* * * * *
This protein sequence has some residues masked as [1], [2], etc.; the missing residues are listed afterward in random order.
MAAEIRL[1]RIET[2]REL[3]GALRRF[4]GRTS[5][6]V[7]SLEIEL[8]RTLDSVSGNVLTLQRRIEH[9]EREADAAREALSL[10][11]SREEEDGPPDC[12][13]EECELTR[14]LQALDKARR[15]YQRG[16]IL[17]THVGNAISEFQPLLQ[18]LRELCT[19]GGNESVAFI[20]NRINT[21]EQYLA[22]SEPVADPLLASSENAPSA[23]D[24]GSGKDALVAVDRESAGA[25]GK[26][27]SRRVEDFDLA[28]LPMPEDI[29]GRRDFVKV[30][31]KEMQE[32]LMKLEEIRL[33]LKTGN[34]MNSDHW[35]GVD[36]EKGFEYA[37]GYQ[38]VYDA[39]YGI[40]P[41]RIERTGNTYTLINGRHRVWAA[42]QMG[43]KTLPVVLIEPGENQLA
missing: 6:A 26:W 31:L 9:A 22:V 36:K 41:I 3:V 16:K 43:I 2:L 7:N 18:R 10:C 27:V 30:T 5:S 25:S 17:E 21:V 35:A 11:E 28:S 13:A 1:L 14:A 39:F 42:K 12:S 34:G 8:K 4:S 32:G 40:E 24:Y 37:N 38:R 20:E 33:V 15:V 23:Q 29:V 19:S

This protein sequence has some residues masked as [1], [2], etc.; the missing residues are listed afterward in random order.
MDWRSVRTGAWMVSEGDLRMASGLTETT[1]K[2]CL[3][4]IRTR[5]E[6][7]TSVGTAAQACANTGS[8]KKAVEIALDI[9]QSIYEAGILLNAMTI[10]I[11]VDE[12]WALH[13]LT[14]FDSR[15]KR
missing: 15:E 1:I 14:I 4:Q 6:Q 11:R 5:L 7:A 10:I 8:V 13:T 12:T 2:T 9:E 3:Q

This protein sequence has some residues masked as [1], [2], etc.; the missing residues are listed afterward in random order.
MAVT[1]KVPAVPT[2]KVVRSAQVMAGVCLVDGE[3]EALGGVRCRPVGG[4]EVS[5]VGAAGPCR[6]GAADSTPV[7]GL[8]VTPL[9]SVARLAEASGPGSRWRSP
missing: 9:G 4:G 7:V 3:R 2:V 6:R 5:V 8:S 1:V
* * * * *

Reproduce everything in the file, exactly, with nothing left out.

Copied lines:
This protein sequence has some residues masked as [1], [2], etc.; the missing residues are listed afterward in random order.
MAAEIRL[1]RIET[2]REL[3]GALRRF[4]GRTS[5][6]V[7]SLEIEL[8]RTLDSVSGNVLTLQRRIEH[9]EREADAAREALSL[10][11]SREEEDGPPDC[12][13]EECELTR[14]LQALDKARR[15]YQRG[16]IL[17]THVGNAISEFQPLLQ[18]LRELCT[19]GGNESVAFI[20]NRINT[21]EQYLA[22]SEPVADPLLASSENAPSA[23]D[24]GSGKDALVAVDRESAGA[25]GK[26][27]SRRVEDFDLA[28]LPMPEDI[29]GRRDFVKV[30][31]KEMQE[32]LMKLEEIRL[33]LKTGN[34]MNSDHW[35]GVD[36]EKGFEYA[37]GYQ[38]VYDA[39]YGI[40]P[41]RIERTGNTYTLINGRHRVWAA[42]QMG[43]KTLPVVLIEPGENQLA
missing: 6:A 26:W 31:L 9:A 22:V 36:K 41:I 3:V 16:K 43:I 2:L 7:N 18:R 10:C 27:V 30:T 5:S 25:S 17:E 21:V 35:A 11:E 28:S 13:A 1:L 14:A 39:F 42:K 12:S 34:G 8:K 4:S 32:G 40:E 24:Y 37:N 38:R 20:E 33:V 15:V 23:Q 29:V 19:S

This protein sequence has some residues masked as [1], [2], etc.; the missing residues are listed afterward in random order.
MDWRSVRTGAWMVSEGDLRMASGLTETT[1]K[2]CL[3][4]IRTR[5]E[6][7]TSVGTAAQACANTGS[8]KKAVEIALDI[9]QSIYEAGILLNAMTI[10]I[11]VDE[12]WALH[13]LT[14]FDSR[15]KR
missing: 15:E 1:I 14:I 4:Q 6:Q 11:R 5:L 7:A 10:I 8:V 13:T 12:T 2:T 9:E 3:Q

This protein sequence has some residues masked as [1], [2], etc.; the missing residues are listed afterward in random order.
MAVT[1]KVPAVPT[2]KVVRSAQVMAGVCLVDGE[3]EALGGVRCRPVGG[4]EVS[5]VGAAGPCR[6]GAADSTPV[7]GL[8]VTPL[9]SVARLAEASGPGSRWRSP
missing: 9:G 4:G 7:V 3:R 2:V 6:R 5:V 8:S 1:V